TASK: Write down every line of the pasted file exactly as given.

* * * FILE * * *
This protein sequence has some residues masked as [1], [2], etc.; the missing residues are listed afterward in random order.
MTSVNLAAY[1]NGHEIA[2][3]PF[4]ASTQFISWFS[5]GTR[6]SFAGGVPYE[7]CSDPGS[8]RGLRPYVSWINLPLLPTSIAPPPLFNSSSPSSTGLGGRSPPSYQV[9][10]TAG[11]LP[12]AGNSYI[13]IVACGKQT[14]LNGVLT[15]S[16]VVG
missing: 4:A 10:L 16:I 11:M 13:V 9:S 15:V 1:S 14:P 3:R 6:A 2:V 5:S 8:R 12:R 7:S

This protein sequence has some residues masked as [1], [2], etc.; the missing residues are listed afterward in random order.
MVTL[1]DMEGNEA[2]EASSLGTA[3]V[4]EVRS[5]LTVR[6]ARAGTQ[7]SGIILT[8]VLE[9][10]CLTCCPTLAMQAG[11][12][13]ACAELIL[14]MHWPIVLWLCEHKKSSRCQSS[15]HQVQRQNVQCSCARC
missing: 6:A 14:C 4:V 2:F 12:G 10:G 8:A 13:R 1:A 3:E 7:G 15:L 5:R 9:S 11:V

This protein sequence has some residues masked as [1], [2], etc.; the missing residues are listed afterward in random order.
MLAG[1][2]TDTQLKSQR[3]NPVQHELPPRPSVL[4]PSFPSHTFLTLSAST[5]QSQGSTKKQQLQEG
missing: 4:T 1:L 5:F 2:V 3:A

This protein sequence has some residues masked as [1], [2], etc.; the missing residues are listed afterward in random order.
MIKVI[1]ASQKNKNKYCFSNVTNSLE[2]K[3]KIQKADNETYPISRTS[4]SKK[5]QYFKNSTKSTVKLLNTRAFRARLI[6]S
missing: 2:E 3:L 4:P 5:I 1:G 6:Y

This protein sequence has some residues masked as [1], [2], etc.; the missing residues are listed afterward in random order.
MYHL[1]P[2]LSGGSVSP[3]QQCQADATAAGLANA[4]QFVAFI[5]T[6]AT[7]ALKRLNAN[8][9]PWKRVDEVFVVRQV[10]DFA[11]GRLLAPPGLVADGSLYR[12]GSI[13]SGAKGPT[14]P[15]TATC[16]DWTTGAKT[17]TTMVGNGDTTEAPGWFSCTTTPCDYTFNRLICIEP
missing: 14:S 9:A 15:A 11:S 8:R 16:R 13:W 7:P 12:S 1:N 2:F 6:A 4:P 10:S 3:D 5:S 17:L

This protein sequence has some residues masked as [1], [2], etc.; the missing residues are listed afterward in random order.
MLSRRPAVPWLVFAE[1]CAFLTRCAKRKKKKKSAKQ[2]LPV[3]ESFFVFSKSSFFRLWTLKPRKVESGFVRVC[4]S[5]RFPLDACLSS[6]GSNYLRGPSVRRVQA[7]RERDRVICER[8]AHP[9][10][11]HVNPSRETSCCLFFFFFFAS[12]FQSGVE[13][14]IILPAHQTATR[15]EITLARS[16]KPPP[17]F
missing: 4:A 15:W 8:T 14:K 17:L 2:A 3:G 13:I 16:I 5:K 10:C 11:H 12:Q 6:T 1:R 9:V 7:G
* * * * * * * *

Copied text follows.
This protein sequence has some residues masked as [1], [2], etc.; the missing residues are listed afterward in random order.
MTSVNLAAY[1]NGHEIA[2][3]PF[4]ASTQFISWFS[5]GTR[6]SFAGGVPYE[7]CSDPGS[8]RGLRPYVSWINLPLLPTSIAPPPLFNSSSPSSTGLGGRSPPSYQV[9][10]TAG[11]LP[12]AGNSYI[13]IVACGKQT[14]LNGVLT[15]S[16]VVG
missing: 4:A 10:L 16:I 11:M 13:V 9:S 15:V 1:S 14:P 3:R 6:A 2:V 5:S 8:R 12:R 7:S

This protein sequence has some residues masked as [1], [2], etc.; the missing residues are listed afterward in random order.
MVTL[1]DMEGNEA[2]EASSLGTA[3]V[4]EVRS[5]LTVR[6]ARAGTQ[7]SGIILT[8]VLE[9][10]CLTCCPTLAMQAG[11][12][13]ACAELIL[14]MHWPIVLWLCEHKKSSRCQSS[15]HQVQRQNVQCSCARC
missing: 6:A 14:C 4:V 2:F 12:G 10:G 8:A 13:R 1:A 3:E 7:G 15:L 5:R 9:S 11:V

This protein sequence has some residues masked as [1], [2], etc.; the missing residues are listed afterward in random order.
MLAG[1][2]TDTQLKSQR[3]NPVQHELPPRPSVL[4]PSFPSHTFLTLSAST[5]QSQGSTKKQQLQEG
missing: 4:T 1:L 5:F 2:V 3:A

This protein sequence has some residues masked as [1], [2], etc.; the missing residues are listed afterward in random order.
MIKVI[1]ASQKNKNKYCFSNVTNSLE[2]K[3]KIQKADNETYPISRTS[4]SKK[5]QYFKNSTKSTVKLLNTRAFRARLI[6]S
missing: 2:E 3:L 4:P 5:I 1:G 6:Y

This protein sequence has some residues masked as [1], [2], etc.; the missing residues are listed afterward in random order.
MYHL[1]P[2]LSGGSVSP[3]QQCQADATAAGLANA[4]QFVAFI[5]T[6]AT[7]ALKRLNAN[8][9]PWKRVDEVFVVRQV[10]DFA[11]GRLLAPPGLVADGSLYR[12]GSI[13]SGAKGPT[14]P[15]TATC[16]DWTTGAKT[17]TTMVGNGDTTEAPGWFSCTTTPCDYTFNRLICIEP
missing: 14:S 9:A 15:A 11:S 8:R 16:R 13:W 7:P 12:S 1:N 2:F 6:A 4:P 10:S 3:D 5:S 17:L

This protein sequence has some residues masked as [1], [2], etc.; the missing residues are listed afterward in random order.
MLSRRPAVPWLVFAE[1]CAFLTRCAKRKKKKKSAKQ[2]LPV[3]ESFFVFSKSSFFRLWTLKPRKVESGFVRVC[4]S[5]RFPLDACLSS[6]GSNYLRGPSVRRVQA[7]RERDRVICER[8]AHP[9][10][11]HVNPSRETSCCLFFFFFFAS[12]FQSGVE[13][14]IILPAHQTATR[15]EITLARS[16]KPPP[17]F
missing: 4:A 15:W 8:T 14:K 17:L 2:A 3:G 13:I 16:I 5:K 10:C 11:H 12:Q 6:T 1:R 9:V 7:G